Deeper ThinkingConfidentWorld Ready

Learning through an ‘Inquiry Lens’

In an Inquiry Based learning environment, the children are often the ‘protagonists’ of their own learning.  Initially their questions and ideas are ‘bounced’ to their teacher and the group.  As their teacher, I then ‘bounce them back’ by provoking further learning, through bringing their conversations back to the group, and asking them:

“What are we trying to find out?”
“How will we research and find answers?”
“How will we record our findings?”
“How will we organize the new information we have gained?”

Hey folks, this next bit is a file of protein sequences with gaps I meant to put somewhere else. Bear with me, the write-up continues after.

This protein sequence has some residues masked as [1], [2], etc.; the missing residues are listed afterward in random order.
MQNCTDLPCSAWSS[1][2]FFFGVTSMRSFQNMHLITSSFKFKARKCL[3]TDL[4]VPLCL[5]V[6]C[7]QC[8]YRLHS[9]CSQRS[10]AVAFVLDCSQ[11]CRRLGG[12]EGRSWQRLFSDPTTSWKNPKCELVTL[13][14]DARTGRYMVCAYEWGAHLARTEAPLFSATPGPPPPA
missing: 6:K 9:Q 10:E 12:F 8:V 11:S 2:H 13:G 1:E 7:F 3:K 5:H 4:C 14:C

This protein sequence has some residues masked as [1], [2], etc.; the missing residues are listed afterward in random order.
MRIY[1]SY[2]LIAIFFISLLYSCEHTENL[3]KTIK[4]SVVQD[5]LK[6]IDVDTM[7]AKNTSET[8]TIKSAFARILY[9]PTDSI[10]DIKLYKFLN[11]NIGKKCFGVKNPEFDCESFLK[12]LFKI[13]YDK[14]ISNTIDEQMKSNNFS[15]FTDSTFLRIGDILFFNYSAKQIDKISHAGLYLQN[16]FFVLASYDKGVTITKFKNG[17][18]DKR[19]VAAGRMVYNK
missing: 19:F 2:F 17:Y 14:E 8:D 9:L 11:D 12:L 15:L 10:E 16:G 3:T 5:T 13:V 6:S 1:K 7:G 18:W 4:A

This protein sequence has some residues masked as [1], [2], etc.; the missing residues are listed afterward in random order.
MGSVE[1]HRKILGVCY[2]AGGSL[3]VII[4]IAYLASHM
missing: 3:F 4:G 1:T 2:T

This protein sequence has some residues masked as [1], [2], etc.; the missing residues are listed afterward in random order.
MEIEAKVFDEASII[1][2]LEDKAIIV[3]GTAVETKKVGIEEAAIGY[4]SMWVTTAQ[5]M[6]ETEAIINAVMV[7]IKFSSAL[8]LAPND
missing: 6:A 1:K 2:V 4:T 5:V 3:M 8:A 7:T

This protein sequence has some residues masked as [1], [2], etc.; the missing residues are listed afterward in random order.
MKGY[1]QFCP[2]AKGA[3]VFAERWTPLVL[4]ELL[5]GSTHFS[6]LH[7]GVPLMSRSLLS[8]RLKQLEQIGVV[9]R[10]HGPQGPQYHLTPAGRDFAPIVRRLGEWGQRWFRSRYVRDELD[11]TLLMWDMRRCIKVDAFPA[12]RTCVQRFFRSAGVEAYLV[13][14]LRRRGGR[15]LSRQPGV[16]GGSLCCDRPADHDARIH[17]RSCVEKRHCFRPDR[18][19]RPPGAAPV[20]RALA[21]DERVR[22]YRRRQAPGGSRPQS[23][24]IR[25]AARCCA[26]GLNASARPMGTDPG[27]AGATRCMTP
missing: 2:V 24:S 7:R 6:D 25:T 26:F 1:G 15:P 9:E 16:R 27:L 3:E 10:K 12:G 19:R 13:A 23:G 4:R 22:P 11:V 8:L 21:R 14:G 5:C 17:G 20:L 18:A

Providing a rich environment, full of materials to help them represent their thinking, takes their learning to a deeper level.  Through the process of sketching, sculpting, painting and writing, the children gain a fuller understanding.  Allowing time for reflection through bringing individual discoveries to the group, enables the ‘artist, ‘scientist’, ‘author’, ‘mathematician’, ‘inventor’ or ‘architect’ to enrich and expand the collective learning of all the children.“The intellectual and emotional learning which came about in and through the group  create a quality of individual knowledge which is completely different.  We not only learn how to be social, but we learn through this sociality, which  leads us to become different individuals.” (Carla Rinaldi)Our current explorations of ‘Shakespeare’, ‘Ramps’ and ‘Light and Shadow’ have all taken an Inquiry Based stance. The children’s learning has not taken a linear (straight) path, but rather has reflected the process of how children actually learn, by engaging them in a variety of cross curricular experiences, over a long period of time, using both the left and right sides of the brain.  We continue to revisit and reflect, our paths of inquiry taking twists and turns. as we follow the children’s natural curiosity.  “A- ha” moments rise up and surprise us when we least expect them. The children continue to amaze and inspire me as they make connections to all they have learned.“The unpredictability of learning in this approach to education, arising from the synaptic dynamic of relationships and new connections, contests the idea of learning as a process of linear progress and development, in favor of learning as an uncertain, unpredictable and intensely creative activity, with new understandings created unexpectedly and shooting off in new directions.”(Vecchi) 

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